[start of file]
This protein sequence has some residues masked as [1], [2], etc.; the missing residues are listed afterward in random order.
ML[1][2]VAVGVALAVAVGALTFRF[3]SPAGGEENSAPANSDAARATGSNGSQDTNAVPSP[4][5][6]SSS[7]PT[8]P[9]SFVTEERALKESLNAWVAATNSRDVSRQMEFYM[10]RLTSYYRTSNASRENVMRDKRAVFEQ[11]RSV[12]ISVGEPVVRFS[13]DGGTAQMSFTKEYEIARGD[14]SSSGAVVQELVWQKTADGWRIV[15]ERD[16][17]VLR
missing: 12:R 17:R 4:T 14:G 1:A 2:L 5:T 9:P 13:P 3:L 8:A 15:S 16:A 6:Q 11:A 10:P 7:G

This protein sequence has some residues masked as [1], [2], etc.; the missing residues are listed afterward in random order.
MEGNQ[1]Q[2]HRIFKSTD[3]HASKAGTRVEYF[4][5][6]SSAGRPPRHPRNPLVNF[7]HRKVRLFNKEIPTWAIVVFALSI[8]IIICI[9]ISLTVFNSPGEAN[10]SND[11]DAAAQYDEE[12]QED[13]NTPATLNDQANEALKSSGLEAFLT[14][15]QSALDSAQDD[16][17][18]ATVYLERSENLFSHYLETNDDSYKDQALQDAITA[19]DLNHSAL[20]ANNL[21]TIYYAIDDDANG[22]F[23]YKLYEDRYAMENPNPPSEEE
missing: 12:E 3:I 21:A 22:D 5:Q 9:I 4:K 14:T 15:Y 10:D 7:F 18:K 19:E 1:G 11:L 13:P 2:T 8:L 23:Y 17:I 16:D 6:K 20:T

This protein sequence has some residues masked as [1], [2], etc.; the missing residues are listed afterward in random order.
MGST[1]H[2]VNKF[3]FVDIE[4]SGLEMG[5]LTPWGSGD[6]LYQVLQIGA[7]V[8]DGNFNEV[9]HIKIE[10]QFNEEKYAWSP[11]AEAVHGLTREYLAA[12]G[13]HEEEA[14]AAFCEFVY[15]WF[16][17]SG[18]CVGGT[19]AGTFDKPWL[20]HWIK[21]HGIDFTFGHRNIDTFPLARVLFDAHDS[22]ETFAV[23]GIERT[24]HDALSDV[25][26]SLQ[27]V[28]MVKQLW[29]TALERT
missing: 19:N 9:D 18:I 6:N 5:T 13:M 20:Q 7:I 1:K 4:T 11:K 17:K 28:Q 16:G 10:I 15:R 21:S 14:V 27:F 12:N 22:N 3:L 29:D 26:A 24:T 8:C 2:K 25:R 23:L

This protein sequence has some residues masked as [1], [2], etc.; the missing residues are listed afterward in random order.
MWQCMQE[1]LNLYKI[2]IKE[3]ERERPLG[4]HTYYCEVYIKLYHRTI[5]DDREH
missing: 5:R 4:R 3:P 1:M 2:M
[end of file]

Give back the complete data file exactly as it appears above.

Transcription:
This protein sequence has some residues masked as [1], [2], etc.; the missing residues are listed afterward in random order.
ML[1][2]VAVGVALAVAVGALTFRF[3]SPAGGEENSAPANSDAARATGSNGSQDTNAVPSP[4][5][6]SSS[7]PT[8]P[9]SFVTEERALKESLNAWVAATNSRDVSRQMEFYM[10]RLTSYYRTSNASRENVMRDKRAVFEQ[11]RSV[12]ISVGEPVVRFS[13]DGGTAQMSFTKEYEIARGD[14]SSSGAVVQELVWQKTADGWRIV[15]ERD[16][17]VLR
missing: 12:R 17:R 4:T 14:G 1:A 2:L 5:T 9:P 13:P 3:L 8:A 15:S 16:A 6:Q 11:A 10:P 7:G

This protein sequence has some residues masked as [1], [2], etc.; the missing residues are listed afterward in random order.
MEGNQ[1]Q[2]HRIFKSTD[3]HASKAGTRVEYF[4][5][6]SSAGRPPRHPRNPLVNF[7]HRKVRLFNKEIPTWAIVVFALSI[8]IIICI[9]ISLTVFNSPGEAN[10]SND[11]DAAAQYDEE[12]QED[13]NTPATLNDQANEALKSSGLEAFLT[14][15]QSALDSAQDD[16][17][18]ATVYLERSENLFSHYLETNDDSYKDQALQDAITA[19]DLNHSAL[20]ANNL[21]TIYYAIDDDANG[22]F[23]YKLYEDRYAMENPNPPSEEE
missing: 12:E 3:I 21:A 22:D 5:Q 9:I 4:K 14:T 15:Y 10:D 7:F 18:K 19:E 1:G 11:L 13:P 2:T 8:L 23:Y 17:I 16:D 6:K 20:T

This protein sequence has some residues masked as [1], [2], etc.; the missing residues are listed afterward in random order.
MGST[1]H[2]VNKF[3]FVDIE[4]SGLEMG[5]LTPWGSGD[6]LYQVLQIGA[7]V[8]DGNFNEV[9]HIKIE[10]QFNEEKYAWSP[11]AEAVHGLTREYLAA[12]G[13]HEEEA[14]AAFCEFVY[15]WF[16][17]SG[18]CVGGT[19]AGTFDKPWL[20]HWIK[21]HGIDFTFGHRNIDTFPLARVLFDAHDS[22]ETFAV[23]GIERT[24]HDALSDV[25][26]SLQ[27]V[28]MVKQLW[29]TALERT
missing: 19:N 9:D 18:I 6:N 5:T 13:M 20:Q 7:I 1:K 4:T 11:K 17:K 28:Q 16:G 10:I 15:R 21:S 14:V 27:F 12:N 22:N 3:L 29:D 26:A 24:T 8:C 2:K 25:R 23:L

This protein sequence has some residues masked as [1], [2], etc.; the missing residues are listed afterward in random order.
MWQCMQE[1]LNLYKI[2]IKE[3]ERERPLG[4]HTYYCEVYIKLYHRTI[5]DDREH
missing: 5:R 4:R 3:P 1:M 2:M